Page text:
Hey, Remember How Kobe Bryant is Probably a Rapist?

In 2003, when Kobe Bryant was accused of raping a hotel employee–who later refused to testify after her name was dragged through the mud–I first contracted Kobe-Bryant-is-a-Rapist Tourette’s. The condition consists of blurting out at inopportune times (such as the current Lakers vs. Celtics NBA championship finals) and to unsympathetic audiences (such as the denizens of Los Angeles), “But, um, does it bother you that Kobe probably raped someone?”

If you have a similar condition, you will be familiar with the following responses:

  • (steam-spewing-out-ears) Who the F**K cares??
  • (in a voice of exasperated reason) Look, Kobe can sleep with whoever he wants. Why would he need to rape someone? Plus she went to his room. Clearly she wanted to sleep with him. You know, those girls who want to sleep with celebrities–they’re not like you or me. They just want to be close to fame. If they think they can get famous with a rape allegation, they do it.

I carefully crafted a counter-argument in a Salon.com comment seven years ago:

[This is a] sexy fairy-tale portrait of men who are given whatever they want. … Athletes who are constantly rewarded for aggressive, hyper-“masculine” behavior learn to cultivate and act on violent impulses, and as celebrities they learn that they can act without consequences.

I use a version of this as my retort. It has never ever convinced anyone.

So I turned to Jaclyn Friedman, co-editor of Yes Means Yes: Visions of Female Sexual Power & A World Without Rape, for talking points, and she gave me a brilliant one:

Ever heard a rape charge against Tom Brady? David Ortiz? Lance Armstrong? Heck, for all the money and bad press Tiger Woods has earned, has anyone ever accused him of rape? The truth is, there are hundreds of filthy rich, incredibly famous men, and only a small handful of them have been accused of rape. If inventing a rape accusation was a great way to get rich, it would be a lot more popular.

Statistically, she’s on to something. More than 20 women came forward as mistresses of Tiger Woods, and none accused him of rape.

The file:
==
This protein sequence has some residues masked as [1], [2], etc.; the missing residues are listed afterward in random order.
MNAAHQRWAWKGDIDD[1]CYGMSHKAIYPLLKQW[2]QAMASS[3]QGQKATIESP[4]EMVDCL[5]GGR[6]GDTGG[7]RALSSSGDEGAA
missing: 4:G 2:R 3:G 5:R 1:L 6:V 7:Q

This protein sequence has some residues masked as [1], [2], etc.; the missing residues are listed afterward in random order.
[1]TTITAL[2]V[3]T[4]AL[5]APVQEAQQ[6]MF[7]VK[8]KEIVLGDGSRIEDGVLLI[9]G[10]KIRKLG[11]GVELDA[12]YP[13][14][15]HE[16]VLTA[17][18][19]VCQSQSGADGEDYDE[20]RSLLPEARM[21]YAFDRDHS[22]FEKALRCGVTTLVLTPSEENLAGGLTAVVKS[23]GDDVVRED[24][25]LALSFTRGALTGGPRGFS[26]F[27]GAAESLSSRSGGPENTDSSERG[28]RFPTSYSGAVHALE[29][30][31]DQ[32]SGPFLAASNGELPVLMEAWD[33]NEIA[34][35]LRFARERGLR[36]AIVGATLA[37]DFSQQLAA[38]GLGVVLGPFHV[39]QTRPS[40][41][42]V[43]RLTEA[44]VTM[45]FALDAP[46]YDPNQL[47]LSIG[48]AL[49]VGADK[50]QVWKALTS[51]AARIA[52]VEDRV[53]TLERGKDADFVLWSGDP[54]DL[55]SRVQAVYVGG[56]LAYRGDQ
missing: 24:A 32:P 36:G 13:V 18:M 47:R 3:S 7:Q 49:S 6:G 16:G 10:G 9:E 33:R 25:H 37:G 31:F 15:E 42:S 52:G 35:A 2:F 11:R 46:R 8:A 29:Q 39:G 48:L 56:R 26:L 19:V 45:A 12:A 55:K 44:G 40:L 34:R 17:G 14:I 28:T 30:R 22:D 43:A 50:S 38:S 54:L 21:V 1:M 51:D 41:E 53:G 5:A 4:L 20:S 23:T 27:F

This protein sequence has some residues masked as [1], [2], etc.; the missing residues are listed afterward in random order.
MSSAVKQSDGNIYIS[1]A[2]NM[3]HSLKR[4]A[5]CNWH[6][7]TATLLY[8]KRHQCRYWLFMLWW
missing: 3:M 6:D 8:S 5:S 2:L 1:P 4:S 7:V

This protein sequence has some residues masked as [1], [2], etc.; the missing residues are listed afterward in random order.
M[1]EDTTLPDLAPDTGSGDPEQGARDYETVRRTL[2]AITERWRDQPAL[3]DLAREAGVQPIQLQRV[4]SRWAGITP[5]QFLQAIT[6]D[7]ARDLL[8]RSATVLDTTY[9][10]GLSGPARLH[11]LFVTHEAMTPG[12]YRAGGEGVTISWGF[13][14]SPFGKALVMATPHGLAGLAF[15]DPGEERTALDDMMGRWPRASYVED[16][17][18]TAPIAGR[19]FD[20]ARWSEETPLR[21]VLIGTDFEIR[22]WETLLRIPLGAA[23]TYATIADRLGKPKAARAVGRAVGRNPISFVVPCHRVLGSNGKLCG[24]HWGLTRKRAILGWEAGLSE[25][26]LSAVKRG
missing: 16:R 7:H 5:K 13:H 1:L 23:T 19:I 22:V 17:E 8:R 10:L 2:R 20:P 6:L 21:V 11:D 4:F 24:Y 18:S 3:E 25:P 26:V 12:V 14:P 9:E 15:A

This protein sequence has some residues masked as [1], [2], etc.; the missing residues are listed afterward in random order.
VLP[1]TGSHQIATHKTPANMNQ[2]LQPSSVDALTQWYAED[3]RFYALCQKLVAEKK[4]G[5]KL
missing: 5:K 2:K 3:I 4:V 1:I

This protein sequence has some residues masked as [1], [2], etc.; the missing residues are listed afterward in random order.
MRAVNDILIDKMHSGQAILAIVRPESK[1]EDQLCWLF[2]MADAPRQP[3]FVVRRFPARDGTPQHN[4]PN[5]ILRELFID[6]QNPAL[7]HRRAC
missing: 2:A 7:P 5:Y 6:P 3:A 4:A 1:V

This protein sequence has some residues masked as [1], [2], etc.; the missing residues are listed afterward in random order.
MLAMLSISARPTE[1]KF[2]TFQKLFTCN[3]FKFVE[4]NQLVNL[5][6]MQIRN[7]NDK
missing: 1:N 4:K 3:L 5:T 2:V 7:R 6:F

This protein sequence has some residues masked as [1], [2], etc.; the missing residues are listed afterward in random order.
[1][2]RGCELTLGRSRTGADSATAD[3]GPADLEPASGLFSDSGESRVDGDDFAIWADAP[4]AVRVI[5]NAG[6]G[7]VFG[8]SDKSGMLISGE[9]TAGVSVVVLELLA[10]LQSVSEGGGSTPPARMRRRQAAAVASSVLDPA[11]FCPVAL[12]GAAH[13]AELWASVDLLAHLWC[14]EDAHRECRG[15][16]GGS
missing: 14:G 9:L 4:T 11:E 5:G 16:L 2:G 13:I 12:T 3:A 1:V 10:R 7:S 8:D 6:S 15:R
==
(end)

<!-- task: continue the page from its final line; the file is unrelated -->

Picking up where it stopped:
But Jaclyn–someone with purple-and-gold froth beginning to pool at the corners of their mouth may interject–maybe all these women just weren’t smart enough to realize they could get money and fame from a false rape accusation!

Jaclyn has an answer for that, too:

Actually, that hardly ever works. Much more often, women who are brave enough to publicly accuse rich and famous men of rape get vilified in the press, have their personal lives exposed and mocked by fans and are disbelieved by police and the courts. In fact, a study by USA Today in the wake of the Kobe Bryant rape trial found that athletes charged with rape were far less likely to be convicted or even agree to a plea deal than non-athletes.

But Jaclyn … Kobe’s rich and famous. He can get laid anytime. Why would he need to rape anyone?

The answer is that rapists don’t rape because they’re hard up for sex. They rape because they like raping. It’s ugly, but it’s true. Even if you’re rich and famous.

So if you’re watching the Celtics-Lakers with friends tonight and, like me, you look at Kobe’s slick moves and think only, “Man, I wouldn’t want that guy raping me,” go with the impulse and ask, “Um, isn’t Kobe a rapist?” And then–after you get the expected responses–quick, quote Jaclyn Friedman.

Photo from Flickr user boixoesnoise1987 under Creative Commons 2.0.


Jessica Stites is the former associate editor at Ms. magazine. Today she's the editorial director of In These Times, where she runs the Leonard C. Goodman Institute for Investigative Reporting and edits stories on labor, neoliberalism, Wall Street, immigration, mass incarceration and racial justice, among other topics.